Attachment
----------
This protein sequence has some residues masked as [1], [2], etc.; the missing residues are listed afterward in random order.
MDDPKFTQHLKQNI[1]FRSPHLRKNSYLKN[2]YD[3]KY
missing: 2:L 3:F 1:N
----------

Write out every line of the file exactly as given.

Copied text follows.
This protein sequence has some residues masked as [1], [2], etc.; the missing residues are listed afterward in random order.
MDDPKFTQHLKQNI[1]FRSPHLRKNSYLKN[2]YD[3]KY
missing: 2:L 3:F 1:N